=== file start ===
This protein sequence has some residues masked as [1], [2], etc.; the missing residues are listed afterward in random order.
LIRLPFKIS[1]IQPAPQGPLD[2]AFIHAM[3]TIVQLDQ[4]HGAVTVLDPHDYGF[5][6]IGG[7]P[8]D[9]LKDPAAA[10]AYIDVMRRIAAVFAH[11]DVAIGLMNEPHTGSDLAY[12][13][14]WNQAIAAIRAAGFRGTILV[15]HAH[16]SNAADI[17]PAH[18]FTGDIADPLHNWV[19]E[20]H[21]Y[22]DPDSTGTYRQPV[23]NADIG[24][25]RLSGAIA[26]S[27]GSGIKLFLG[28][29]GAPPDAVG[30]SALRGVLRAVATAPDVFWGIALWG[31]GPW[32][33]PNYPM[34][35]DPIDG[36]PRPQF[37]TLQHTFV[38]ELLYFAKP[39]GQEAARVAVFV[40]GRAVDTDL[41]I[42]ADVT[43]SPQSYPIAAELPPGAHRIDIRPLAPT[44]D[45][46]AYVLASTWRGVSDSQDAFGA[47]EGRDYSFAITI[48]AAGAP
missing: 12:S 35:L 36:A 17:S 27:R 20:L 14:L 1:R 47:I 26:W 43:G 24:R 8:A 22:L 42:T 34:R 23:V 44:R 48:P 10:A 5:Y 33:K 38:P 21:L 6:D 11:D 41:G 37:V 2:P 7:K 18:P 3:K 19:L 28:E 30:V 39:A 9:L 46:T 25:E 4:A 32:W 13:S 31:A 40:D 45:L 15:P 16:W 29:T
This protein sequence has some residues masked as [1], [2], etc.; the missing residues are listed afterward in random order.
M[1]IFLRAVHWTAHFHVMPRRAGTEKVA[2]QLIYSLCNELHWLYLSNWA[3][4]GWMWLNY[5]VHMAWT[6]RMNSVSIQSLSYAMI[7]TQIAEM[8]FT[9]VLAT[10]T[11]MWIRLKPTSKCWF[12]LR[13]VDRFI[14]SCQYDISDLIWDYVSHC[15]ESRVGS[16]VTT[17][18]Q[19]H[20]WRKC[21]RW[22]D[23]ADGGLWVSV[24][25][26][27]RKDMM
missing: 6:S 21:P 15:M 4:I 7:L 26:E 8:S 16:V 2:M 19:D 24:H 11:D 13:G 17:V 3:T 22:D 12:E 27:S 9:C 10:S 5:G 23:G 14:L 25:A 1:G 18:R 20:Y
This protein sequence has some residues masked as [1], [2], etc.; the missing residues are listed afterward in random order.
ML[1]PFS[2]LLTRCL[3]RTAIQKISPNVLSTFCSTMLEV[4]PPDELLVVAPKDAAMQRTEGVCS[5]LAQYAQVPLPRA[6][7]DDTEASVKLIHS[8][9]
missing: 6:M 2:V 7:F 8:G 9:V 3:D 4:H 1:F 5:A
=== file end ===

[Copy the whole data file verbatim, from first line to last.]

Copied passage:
This protein sequence has some residues masked as [1], [2], etc.; the missing residues are listed afterward in random order.
LIRLPFKIS[1]IQPAPQGPLD[2]AFIHAM[3]TIVQLDQ[4]HGAVTVLDPHDYGF[5][6]IGG[7]P[8]D[9]LKDPAAA[10]AYIDVMRRIAAVFAH[11]DVAIGLMNEPHTGSDLAY[12][13][14]WNQAIAAIRAAGFRGTILV[15]HAH[16]SNAADI[17]PAH[18]FTGDIADPLHNWV[19]E[20]H[21]Y[22]DPDSTGTYRQPV[23]NADIG[24][25]RLSGAIA[26]S[27]GSGIKLFLG[28][29]GAPPDAVG[30]SALRGVLRAVATAPDVFWGIALWG[31]GPW[32][33]PNYPM[34][35]DPIDG[36]PRPQF[37]TLQHTFV[38]ELLYFAKP[39]GQEAARVAVFV[40]GRAVDTDL[41]I[42]ADVT[43]SPQSYPIAAELPPGAHRIDIRPLAPT[44]D[45][46]AYVLASTWRGVSDSQDAFGA[47]EGRDYSFAITI[48]AAGAP
missing: 12:S 35:L 36:A 17:S 27:R 20:L 14:L 1:R 47:I 26:W 43:G 24:R 8:A 22:L 42:T 34:R 23:V 44:R 48:P 10:A 5:Y 33:K 38:P 21:L 6:D 11:D 41:G 37:V 2:P 7:K 18:P 3:K 19:L 28:E 30:V 39:A 9:L 46:T 25:E 4:A 32:W 13:S 31:A 40:D 45:L 15:P 16:W 29:T
This protein sequence has some residues masked as [1], [2], etc.; the missing residues are listed afterward in random order.
M[1]IFLRAVHWTAHFHVMPRRAGTEKVA[2]QLIYSLCNELHWLYLSNWA[3][4]GWMWLNY[5]VHMAWT[6]RMNSVSIQSLSYAMI[7]TQIAEM[8]FT[9]VLAT[10]T[11]MWIRLKPTSKCWF[12]LR[13]VDRFI[14]SCQYDISDLIWDYVSHC[15]ESRVGS[16]VTT[17][18]Q[19]H[20]WRKC[21]RW[22]D[23]ADGGLWVSV[24][25][26][27]RKDMM
missing: 6:S 21:P 15:M 4:I 7:L 26:E 8:S 16:V 2:M 19:D 24:H 11:D 13:G 17:V 3:T 22:D 12:E 27:S 9:C 10:S 5:G 23:G 14:L 25:A 1:G 18:R 20:Y
This protein sequence has some residues masked as [1], [2], etc.; the missing residues are listed afterward in random order.
ML[1]PFS[2]LLTRCL[3]RTAIQKISPNVLSTFCSTMLEV[4]PPDELLVVAPKDAAMQRTEGVCS[5]LAQYAQVPLPRA[6][7]DDTEASVKLIHS[8][9]
missing: 6:M 2:V 7:F 8:G 9:V 3:D 4:H 1:F 5:A